What is the significance of chapters 9 and 10 in Sense and Sensibility? How is it typical of Jane Austen's style of writing?

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M.P. Ossa eNotes educator| Certified Educator

On chapter 9 you see the typical Jane story line where the character which embodies the essential conflict of the story: Marianne meets Willoughby and the wheels of the plot are set in motion.  This is typical of Jane's style of writing because these two characters would represent the "sensibility" in the story, hence, their encounter must be something as emotional, romantic, and intense as their stories will prove to be later on in the story.

Austen often places emphasis in a heroine of the story (Elinor) and she would be the exact opposite of the challenging character (Marianne). Hence, Elinor would be the sense and her sister would represent sensibility (rash behavior, romantic, idealistic).

Also, in these two chapters we see the interaction between the two main families which is an overall snobby, ridiculous, and imbecile group whose conversation is as ludicrous as their behaviors. Jane Austin satirizes the upper classes' need to engage in utter nonsense in both conversation and activity, and the way in which she utilizes the language denotes an undertone of dysfuntionality, hypocrisy, and ignorance among the other.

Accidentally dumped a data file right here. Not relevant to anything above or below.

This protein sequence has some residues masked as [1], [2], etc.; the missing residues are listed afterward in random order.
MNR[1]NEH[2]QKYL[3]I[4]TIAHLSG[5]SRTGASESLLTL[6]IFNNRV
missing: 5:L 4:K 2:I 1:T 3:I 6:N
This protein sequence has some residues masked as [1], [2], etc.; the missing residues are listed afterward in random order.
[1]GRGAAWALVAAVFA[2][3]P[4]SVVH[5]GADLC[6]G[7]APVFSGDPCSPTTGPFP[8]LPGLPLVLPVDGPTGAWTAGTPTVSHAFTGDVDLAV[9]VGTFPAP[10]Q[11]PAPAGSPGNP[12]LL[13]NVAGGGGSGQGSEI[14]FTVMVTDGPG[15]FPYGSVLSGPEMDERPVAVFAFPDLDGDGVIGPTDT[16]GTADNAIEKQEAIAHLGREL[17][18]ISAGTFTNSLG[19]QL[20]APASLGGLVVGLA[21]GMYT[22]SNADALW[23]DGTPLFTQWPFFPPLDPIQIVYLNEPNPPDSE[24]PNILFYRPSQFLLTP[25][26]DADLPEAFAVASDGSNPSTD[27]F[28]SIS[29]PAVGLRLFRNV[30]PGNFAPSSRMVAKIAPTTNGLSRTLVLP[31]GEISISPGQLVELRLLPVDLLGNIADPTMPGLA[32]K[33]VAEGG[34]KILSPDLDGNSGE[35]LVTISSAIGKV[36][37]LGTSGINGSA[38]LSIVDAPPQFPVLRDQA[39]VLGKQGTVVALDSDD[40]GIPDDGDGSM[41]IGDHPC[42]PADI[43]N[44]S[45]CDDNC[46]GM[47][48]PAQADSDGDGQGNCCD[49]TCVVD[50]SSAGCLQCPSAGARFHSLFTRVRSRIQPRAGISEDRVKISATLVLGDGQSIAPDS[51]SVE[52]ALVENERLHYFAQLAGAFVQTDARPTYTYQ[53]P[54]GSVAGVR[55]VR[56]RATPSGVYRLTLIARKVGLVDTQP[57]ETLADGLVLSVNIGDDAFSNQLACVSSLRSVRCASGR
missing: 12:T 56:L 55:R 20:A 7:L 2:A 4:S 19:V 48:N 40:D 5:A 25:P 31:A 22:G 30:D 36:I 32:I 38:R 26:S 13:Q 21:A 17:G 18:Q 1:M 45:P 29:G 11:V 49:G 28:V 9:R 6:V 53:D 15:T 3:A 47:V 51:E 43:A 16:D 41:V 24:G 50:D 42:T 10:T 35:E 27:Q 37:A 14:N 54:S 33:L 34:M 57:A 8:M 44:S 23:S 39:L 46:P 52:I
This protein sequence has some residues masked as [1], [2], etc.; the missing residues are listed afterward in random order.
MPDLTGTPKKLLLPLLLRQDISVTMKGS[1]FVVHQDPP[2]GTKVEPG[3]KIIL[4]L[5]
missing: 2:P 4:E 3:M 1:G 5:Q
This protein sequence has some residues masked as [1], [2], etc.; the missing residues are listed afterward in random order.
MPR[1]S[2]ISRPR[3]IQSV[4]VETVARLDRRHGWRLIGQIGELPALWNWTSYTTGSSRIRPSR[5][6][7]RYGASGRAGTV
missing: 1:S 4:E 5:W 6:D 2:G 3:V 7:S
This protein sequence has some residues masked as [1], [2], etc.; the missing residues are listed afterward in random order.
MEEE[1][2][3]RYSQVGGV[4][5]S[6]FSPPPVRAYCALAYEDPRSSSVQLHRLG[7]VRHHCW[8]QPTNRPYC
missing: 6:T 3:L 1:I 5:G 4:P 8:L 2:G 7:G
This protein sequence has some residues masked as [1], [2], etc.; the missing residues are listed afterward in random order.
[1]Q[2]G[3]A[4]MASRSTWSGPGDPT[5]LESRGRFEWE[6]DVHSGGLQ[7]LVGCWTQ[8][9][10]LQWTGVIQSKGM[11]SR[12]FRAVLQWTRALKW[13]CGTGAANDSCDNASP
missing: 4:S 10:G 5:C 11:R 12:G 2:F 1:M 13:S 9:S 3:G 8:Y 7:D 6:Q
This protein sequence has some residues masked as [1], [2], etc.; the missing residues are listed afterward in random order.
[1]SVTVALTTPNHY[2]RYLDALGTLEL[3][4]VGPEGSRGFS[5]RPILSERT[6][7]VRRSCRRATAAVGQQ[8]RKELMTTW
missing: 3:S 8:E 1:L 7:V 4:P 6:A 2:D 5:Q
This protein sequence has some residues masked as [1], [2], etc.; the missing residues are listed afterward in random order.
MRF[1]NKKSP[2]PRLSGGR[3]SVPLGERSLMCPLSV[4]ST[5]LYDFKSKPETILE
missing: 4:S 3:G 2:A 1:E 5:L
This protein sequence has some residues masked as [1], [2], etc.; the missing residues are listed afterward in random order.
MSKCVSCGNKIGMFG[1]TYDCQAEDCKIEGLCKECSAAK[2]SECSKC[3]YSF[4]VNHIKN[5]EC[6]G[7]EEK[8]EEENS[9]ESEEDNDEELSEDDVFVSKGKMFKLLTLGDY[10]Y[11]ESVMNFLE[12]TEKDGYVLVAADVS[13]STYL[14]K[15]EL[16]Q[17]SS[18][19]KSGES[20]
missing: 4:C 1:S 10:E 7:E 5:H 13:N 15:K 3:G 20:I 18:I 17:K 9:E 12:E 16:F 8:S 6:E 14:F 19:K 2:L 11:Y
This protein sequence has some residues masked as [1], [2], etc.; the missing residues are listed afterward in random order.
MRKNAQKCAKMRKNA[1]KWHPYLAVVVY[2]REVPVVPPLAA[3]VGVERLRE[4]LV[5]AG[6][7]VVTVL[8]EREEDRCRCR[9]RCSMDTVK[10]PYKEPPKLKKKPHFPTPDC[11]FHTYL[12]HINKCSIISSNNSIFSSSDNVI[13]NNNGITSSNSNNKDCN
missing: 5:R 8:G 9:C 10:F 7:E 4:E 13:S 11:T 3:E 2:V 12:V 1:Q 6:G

You know him then," said Mrs. Dashwood. "Know him! to be sure I do. Why, he is down here every year."

   "And what sort of a young man is he?" "As good a kind of fellow as ever lived, I assure you. A very decent shot, and there is not a bolder rider in England."

   "And is that all you can say for him?" cried Marianne, indignantly. "But what are his manners on more intimate acquaintance? What his pursuits, his talents and genius?"

   Sir John was rather puzzled.

This shows the superficiality of the classes, the difference in expectations, and the nonsense of most of social rules.